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Hydraulic Stress

When a solid (say sphere) is placed in a fluid under high pressure and compressed uniformly on all sides, then the force applied by the fluid acts in a perpendicular direction at each point of the surface of the solid.
This is called Hydraulic Compression.

This leads to a decrease in the volume of the solid without any change in its geometrical shape.

As a result, the body develops internal restoring forces that are equal and opposite to the forces applied by the fluid. The body restores its original shape and size when taken out from the fluid.

The internal restoring force per unit area in this case is known as hydraulic stress and in magnitude is equal to the hydraulic pressure (applied force per unit area).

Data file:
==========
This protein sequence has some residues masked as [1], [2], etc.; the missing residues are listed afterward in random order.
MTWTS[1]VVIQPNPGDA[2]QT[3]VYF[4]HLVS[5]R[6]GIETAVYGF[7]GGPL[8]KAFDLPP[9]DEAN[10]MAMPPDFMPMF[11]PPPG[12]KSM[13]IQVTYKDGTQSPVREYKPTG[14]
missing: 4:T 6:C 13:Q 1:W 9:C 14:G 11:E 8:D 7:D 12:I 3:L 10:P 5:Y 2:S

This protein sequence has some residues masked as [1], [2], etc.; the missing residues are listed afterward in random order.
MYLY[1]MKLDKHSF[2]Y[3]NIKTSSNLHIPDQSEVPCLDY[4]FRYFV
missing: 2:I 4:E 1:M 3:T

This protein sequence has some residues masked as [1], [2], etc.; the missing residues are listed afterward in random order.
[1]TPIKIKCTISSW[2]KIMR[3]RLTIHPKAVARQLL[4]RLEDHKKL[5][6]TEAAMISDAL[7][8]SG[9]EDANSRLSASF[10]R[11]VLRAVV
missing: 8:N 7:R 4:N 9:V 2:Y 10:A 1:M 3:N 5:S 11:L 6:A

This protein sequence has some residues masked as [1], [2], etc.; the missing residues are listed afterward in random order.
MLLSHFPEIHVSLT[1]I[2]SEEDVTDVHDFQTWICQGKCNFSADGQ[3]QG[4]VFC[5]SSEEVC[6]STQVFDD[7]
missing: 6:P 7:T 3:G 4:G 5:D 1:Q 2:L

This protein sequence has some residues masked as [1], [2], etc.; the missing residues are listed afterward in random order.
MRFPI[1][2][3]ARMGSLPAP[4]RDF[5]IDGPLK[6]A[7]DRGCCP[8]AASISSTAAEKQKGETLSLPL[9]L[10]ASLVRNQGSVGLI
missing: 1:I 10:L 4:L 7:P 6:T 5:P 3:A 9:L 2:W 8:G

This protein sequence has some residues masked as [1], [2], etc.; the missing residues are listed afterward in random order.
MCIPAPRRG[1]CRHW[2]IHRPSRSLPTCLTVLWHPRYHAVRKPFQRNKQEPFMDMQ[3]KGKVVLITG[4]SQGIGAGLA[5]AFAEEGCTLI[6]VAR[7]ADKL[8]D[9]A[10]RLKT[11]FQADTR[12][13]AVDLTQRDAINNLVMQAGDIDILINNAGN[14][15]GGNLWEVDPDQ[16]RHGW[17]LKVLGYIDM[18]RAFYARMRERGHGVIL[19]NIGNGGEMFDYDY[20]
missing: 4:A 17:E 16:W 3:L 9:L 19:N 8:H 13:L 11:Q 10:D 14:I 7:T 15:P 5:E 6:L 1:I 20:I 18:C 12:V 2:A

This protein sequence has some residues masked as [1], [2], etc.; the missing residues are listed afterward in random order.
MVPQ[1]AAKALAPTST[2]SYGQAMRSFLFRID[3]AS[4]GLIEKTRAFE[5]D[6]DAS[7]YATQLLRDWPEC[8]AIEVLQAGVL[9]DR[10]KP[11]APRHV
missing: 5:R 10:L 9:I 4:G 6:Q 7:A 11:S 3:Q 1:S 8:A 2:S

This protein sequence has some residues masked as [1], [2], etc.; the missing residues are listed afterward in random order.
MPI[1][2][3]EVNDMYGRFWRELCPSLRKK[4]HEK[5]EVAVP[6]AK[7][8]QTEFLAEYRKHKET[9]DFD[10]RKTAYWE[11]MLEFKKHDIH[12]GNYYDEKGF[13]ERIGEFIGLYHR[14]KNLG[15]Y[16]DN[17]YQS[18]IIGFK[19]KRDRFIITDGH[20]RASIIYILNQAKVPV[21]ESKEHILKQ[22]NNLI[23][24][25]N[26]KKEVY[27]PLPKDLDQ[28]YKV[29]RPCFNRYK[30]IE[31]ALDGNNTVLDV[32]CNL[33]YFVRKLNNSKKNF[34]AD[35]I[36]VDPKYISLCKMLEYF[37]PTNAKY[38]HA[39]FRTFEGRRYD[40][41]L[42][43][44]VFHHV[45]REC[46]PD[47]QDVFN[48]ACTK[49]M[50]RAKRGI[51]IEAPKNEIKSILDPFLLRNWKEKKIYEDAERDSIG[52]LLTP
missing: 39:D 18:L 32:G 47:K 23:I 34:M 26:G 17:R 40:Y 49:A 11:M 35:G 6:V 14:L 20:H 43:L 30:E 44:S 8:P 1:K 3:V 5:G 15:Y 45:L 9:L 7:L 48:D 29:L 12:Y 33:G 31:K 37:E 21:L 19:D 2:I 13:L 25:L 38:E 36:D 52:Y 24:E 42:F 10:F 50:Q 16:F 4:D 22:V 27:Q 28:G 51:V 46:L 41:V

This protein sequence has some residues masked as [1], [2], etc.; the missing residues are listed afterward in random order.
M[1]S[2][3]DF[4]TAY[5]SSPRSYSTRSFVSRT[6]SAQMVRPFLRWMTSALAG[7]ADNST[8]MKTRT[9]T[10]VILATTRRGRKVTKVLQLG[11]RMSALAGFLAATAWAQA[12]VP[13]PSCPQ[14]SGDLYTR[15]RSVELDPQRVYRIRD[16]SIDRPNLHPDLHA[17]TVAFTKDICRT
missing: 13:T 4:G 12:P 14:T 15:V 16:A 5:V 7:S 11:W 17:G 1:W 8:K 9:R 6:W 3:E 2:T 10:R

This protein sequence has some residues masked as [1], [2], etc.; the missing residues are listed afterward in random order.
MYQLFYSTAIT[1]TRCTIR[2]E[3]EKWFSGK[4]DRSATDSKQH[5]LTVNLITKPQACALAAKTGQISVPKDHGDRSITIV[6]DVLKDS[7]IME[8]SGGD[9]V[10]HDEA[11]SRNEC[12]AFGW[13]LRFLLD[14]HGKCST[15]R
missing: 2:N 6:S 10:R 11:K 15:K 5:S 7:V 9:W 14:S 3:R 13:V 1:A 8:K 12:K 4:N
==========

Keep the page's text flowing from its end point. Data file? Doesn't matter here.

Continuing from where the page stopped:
Definition of hydraulic stress

A solid body develops internal restoring forces when it faces hydraulic compression. This internal restoring force per unit area of the solid body is called Hydraulic Stress.

Formula of hydraulic stress

Hydraulic stress = F/A = hydraulic pressure.
F = restoring force developed internally in a solid body under hydraulic compression
A = surface area of that solid body

Volume strain

The strain produced by hydraulic pressure is called volume strain and is defined as the ratio of change in volume (∆V) to the original volume (V).

Volume strain=∆V/V

Read More: Mechanical Properties of Solids

See also  Types of Stress in Physics
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